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ASP.net C# -- error handling when stored procedure is called

Posted on 2010-08-12
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We use SQL Server 2005 for db backen.
We use ASP.net 3.5 and C# for the front end.

Here in our shop I am being told that if I (the DBA) use TRY CATCH error handling in the stored procedure (that is called from the webpage) that C# error handling can't "see" the error, etc. and that I should use old style error handling by checking @@Error and letting C# do most of the rest.  I'm told that if I don't use TRY CATCH then C# can "see" and handle the errors thrown by the stored procedure.

This does not quite smell right to me as the DBA.  So, how should error handling be done when C# calls a stored procedure?  Can you point me to a resource online?  I need to know how best to do the error handling in the page itself and in the stored procedure.

Thanks!

Eric

PS:  I have googled a lot but not found an article that addresses how to handle errors in the SP when the SP is called from C#.
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Question by:Eric3141
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6 Comments
 
LVL 23

Expert Comment

by:Jens Fiederer
ID: 33423052
You can do all the error handling you want in the stored procedure, but if you want to throw an error to the C# level, you can just use RAISERROR to accomplish that.
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LVL 2

Author Comment

by:Eric3141
ID: 33423122
jensfiederer,

Thx for the feedback.  I have pasted the SP as it is right now.  This is how they have been coded in our shop to be used by ASP.net.  Here I have coded it to write 2 entries to the db error log file.  Which of the entries will ASP.net be able to "see" / handle?  The last one?

Is there any particular advantage to leaving it as it's coded here?  The programmer who used to be here seemed to think so, however, I am skeptical.
ALTER PROCEDURE [dbo].[uspCaseActionHistoryDelete]
	--input parameters
	@Original_HistoryID int

AS
BEGIN
	SET NOCOUNT OFF;

	BEGIN TRANSACTION DeleteTrans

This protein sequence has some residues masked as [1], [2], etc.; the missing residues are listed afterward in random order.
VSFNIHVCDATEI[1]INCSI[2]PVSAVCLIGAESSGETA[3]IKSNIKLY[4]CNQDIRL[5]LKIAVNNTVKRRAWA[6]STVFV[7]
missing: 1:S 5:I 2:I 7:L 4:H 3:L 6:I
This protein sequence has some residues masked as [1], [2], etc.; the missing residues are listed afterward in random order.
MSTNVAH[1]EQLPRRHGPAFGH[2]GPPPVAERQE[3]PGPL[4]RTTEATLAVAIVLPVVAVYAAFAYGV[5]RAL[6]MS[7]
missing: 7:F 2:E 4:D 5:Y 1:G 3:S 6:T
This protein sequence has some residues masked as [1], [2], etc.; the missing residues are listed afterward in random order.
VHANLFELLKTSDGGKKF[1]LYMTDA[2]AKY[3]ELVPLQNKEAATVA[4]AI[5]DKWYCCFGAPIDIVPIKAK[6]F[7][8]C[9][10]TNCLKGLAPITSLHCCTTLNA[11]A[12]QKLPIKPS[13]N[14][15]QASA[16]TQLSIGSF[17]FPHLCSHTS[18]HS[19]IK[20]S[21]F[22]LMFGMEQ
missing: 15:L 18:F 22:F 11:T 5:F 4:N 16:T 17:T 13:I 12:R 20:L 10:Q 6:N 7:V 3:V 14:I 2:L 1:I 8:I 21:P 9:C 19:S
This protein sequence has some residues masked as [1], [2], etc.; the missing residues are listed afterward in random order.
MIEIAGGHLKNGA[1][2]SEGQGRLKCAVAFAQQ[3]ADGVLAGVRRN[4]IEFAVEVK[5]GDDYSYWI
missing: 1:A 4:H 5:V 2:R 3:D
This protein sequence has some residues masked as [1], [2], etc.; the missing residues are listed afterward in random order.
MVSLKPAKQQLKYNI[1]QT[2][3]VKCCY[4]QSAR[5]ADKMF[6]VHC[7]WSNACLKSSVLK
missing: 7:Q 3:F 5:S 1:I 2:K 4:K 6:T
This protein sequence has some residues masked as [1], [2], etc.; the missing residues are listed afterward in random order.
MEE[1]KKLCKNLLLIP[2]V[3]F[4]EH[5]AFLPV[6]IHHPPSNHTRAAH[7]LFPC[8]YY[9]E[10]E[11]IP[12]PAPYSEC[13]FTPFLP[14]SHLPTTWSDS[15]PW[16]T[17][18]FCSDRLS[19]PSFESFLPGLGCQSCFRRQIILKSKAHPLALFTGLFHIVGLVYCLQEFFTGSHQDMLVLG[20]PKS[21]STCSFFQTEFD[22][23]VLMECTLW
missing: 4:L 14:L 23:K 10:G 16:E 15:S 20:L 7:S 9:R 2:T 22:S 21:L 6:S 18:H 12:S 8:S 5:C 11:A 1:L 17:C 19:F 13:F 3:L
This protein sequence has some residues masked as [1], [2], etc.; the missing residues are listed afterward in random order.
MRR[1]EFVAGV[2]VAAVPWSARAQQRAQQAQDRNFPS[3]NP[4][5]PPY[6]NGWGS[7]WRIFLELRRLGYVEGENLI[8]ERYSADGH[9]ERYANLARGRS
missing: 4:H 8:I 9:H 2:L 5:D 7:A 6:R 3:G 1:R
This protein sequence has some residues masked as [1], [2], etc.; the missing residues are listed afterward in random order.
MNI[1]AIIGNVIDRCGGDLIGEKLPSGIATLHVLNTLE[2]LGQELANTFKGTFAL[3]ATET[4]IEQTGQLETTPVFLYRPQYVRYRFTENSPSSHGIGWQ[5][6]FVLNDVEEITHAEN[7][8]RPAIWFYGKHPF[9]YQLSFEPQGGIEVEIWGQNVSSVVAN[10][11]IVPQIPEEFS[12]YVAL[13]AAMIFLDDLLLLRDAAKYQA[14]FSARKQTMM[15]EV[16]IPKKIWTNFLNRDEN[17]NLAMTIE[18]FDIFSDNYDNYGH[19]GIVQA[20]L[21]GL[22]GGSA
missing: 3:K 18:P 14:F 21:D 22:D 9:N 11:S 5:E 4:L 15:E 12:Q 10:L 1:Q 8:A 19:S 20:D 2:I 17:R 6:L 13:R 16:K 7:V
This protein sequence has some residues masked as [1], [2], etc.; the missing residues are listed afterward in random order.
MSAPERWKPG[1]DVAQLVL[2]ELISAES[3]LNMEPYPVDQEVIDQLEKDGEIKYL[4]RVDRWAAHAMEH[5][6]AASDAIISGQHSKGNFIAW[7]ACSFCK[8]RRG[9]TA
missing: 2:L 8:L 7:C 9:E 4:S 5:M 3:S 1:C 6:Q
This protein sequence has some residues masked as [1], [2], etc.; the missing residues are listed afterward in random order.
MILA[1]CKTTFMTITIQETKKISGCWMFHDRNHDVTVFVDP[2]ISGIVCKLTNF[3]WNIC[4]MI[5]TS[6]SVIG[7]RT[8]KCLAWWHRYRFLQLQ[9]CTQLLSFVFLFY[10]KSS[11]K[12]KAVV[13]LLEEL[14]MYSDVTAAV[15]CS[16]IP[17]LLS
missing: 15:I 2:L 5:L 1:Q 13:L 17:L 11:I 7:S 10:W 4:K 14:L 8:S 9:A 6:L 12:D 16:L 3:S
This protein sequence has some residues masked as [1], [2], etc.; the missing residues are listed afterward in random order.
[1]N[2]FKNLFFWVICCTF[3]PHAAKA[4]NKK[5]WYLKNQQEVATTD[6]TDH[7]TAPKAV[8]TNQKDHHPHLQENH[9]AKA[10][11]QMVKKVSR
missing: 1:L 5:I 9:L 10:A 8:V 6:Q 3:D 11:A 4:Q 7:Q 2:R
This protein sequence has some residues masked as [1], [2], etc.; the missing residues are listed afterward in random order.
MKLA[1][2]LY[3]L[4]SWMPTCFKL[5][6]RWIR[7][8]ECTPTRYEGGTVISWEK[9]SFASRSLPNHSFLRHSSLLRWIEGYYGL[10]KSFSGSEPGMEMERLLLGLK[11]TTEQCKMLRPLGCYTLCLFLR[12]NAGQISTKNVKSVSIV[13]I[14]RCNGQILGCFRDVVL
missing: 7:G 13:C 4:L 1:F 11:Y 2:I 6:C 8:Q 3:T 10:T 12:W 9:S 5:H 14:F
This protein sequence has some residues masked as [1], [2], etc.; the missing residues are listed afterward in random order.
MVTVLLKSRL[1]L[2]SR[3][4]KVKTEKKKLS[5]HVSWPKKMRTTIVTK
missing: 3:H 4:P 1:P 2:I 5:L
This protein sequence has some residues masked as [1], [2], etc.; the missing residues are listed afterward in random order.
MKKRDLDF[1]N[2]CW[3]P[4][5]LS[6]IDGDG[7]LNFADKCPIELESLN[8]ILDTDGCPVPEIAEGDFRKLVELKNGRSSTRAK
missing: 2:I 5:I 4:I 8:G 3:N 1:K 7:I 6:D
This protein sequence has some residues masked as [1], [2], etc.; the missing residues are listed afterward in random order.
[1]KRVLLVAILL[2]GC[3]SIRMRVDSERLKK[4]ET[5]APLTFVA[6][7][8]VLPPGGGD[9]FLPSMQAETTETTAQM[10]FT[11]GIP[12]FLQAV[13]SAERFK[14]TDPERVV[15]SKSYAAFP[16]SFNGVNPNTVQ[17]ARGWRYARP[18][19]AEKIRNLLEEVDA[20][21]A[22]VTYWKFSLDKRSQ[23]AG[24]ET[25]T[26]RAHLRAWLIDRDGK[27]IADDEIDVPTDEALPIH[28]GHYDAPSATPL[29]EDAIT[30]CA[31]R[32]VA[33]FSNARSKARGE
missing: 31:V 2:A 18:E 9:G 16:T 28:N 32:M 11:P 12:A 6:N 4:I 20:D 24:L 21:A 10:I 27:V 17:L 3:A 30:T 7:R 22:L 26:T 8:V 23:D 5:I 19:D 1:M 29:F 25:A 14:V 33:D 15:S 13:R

DELETE FROM History
		WHERE HistoryID = @Original_HistoryID;
		
		IF @@Error != 0
			-- Whoops, there was an error:
			BEGIN
				ROLLBACK TRANSACTION DeleteTrans
				 
				RAISERROR ('CaseMgt DB - stored proc = uspCaseActionHistoryDelete',16,10)WITH LOG
				RAISERROR ('Delete from CaseActionHistory table failed',16,10)WITH LOG

				RETURN
			END

	--If we reach here, success!
	COMMIT TRANSACTION DeleteTrans

END

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LVL 52

Expert Comment

by:Carl Tawn
ID: 33423397
In that specific scenario your C# app would receive both errors concatenated into a single exception.
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LVL 2

Author Comment

by:Eric3141
ID: 33423959
OK, do either of you know of an example (or a location on the web with one) of how to use what RAISERROR sends from the SP to ASP?

We execute SP via ObjectDataSource -- do I check for the error (from RAISERROR) in the ODS_INSERTED event handler?  

I'm sorry, but I have no idea how to do this -- any resources online you can point me to?
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LVL 23

Expert Comment

by:Jens Fiederer
ID: 33424223
Never tried this with an OBJECT datasource  (are you sure it's not SqlDataSource? ) - but if the code that IMPLEMENTS that object  executes any commands, it might look like this:

            using (SqlConnection con = new SqlConnection(ConfigurationManager.ConnectionStrings["ConnectionString1"].ToString()))
            {
                con.Open();

                try
                {
                    SqlCommand c = con.CreateCommand();
                    c.CommandType = System.Data.CommandType.StoredProcedure;
                    c.CommandText = "jens_foo";
                    c.ExecuteNonQuery();
                }
                catch (SqlException exc)
                {
                    Console.WriteLine(exc.Message);
                }
            }
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LVL 52

Accepted Solution

by:
Carl Tawn earned 2000 total points
ID: 33424245
You will need to use the event handler like you said.

The eventargs object passed to the Inserted event handler will contain an Exception object, you simply need to test if this is null:


        protected void ObjectDataSource1_Inserted(object sender, ObjectDataSourceStatusEventArgs e)
        {
            if (e.Exception != null)
            {
                // do something with the exception
            }
        }

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